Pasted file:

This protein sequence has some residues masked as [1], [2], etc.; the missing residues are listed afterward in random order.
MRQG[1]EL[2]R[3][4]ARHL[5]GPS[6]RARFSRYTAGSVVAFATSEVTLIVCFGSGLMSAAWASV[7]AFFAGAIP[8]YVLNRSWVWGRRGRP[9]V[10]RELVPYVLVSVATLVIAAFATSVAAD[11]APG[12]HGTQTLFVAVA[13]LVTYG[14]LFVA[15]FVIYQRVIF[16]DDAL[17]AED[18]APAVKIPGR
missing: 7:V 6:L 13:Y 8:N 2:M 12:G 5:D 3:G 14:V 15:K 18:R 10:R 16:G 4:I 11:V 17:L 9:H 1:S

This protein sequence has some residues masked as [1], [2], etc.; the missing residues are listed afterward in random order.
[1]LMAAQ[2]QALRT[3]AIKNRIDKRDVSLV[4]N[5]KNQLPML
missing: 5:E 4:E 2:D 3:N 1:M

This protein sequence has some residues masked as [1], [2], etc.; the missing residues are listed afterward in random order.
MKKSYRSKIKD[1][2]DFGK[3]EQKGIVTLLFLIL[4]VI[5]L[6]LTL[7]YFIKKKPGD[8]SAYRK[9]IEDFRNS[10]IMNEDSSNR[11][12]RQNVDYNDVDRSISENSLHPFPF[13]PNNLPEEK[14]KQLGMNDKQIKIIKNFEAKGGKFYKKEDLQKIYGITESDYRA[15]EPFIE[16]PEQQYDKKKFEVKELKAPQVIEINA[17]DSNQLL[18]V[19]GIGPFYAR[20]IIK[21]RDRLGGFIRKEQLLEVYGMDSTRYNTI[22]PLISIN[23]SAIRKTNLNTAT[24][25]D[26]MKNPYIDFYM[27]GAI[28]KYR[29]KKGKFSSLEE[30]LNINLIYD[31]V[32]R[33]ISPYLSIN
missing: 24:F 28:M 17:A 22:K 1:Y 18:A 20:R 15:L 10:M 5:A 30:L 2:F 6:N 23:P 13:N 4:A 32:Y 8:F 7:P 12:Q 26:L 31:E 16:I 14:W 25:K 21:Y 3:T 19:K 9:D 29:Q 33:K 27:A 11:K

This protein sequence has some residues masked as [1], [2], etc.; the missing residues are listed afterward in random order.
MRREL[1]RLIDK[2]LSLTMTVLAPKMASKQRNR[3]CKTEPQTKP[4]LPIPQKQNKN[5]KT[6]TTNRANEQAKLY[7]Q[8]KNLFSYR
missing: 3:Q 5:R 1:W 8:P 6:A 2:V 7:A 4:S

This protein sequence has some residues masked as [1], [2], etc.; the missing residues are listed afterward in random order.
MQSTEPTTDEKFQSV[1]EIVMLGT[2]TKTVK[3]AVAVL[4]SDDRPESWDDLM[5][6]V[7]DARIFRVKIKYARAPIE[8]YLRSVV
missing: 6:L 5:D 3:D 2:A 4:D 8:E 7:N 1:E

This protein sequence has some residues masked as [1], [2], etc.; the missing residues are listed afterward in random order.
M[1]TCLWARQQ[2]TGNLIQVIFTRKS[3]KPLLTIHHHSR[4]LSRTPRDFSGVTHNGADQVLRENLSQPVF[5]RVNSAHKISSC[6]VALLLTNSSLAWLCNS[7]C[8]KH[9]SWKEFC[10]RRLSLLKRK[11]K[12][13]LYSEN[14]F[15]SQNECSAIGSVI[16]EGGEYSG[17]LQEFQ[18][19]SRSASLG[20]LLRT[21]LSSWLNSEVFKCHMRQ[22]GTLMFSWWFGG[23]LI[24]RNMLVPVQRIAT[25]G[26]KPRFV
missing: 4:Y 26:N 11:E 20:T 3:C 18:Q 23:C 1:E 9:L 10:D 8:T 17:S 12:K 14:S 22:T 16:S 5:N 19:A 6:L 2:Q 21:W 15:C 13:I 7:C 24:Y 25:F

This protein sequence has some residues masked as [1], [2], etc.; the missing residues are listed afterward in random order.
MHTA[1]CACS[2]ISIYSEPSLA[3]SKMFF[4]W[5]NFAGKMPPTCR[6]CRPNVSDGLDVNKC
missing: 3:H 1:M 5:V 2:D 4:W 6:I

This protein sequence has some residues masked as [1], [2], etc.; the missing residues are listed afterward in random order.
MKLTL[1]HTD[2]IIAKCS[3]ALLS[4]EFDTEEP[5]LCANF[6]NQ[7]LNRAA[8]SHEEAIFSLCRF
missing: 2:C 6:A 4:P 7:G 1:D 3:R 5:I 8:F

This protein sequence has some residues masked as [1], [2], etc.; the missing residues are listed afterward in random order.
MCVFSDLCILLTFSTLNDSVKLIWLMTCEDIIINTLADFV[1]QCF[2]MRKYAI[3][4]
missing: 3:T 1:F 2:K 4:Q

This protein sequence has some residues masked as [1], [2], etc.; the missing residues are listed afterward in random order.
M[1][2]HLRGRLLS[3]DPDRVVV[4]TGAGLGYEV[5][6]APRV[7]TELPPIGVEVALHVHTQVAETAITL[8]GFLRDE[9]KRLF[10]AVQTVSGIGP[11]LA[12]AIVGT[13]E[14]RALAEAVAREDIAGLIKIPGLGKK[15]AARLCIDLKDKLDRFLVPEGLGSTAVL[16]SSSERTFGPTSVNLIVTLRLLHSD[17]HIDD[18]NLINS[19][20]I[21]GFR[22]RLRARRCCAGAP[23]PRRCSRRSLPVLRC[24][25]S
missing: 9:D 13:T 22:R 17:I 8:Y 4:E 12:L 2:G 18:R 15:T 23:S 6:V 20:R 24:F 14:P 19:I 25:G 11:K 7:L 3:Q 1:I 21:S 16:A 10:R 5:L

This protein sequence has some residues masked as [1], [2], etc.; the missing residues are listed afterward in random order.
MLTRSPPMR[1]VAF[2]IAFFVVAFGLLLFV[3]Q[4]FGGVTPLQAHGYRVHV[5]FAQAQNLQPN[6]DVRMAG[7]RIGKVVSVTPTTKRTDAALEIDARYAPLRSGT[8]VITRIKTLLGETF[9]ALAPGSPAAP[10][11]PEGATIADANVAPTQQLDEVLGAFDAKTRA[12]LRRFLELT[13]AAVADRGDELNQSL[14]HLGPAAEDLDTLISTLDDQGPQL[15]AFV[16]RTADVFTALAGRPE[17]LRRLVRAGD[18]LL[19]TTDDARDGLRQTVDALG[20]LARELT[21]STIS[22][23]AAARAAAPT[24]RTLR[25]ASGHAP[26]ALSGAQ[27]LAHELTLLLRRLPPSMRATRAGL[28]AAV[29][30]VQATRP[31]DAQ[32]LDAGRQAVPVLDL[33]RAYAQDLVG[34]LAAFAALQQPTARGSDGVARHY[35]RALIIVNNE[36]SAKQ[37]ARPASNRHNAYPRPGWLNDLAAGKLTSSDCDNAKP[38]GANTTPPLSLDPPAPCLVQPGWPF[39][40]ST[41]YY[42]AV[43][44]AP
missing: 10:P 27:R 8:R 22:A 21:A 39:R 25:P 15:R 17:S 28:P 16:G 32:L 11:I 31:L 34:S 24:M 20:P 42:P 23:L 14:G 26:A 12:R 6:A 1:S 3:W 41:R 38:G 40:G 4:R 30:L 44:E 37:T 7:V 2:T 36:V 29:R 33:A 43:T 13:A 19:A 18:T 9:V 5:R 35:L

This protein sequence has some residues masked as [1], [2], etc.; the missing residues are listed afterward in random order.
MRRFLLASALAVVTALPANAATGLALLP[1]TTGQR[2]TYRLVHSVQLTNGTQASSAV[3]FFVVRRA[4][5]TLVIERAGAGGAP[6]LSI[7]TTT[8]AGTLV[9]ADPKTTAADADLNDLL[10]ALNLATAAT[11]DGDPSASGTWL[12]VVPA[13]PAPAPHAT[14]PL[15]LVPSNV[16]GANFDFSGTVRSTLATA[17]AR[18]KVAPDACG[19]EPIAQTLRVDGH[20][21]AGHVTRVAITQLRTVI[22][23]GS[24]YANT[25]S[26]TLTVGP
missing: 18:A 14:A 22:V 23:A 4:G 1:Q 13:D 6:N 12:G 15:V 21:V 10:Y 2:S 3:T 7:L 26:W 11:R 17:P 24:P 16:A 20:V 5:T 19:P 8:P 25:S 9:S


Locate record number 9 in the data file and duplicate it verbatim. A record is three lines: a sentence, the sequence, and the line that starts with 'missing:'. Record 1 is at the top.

This protein sequence has some residues masked as [1], [2], etc.; the missing residues are listed afterward in random order.
MCVFSDLCILLTFSTLNDSVKLIWLMTCEDIIINTLADFV[1]QCF[2]MRKYAI[3][4]
missing: 3:T 1:F 2:K 4:Q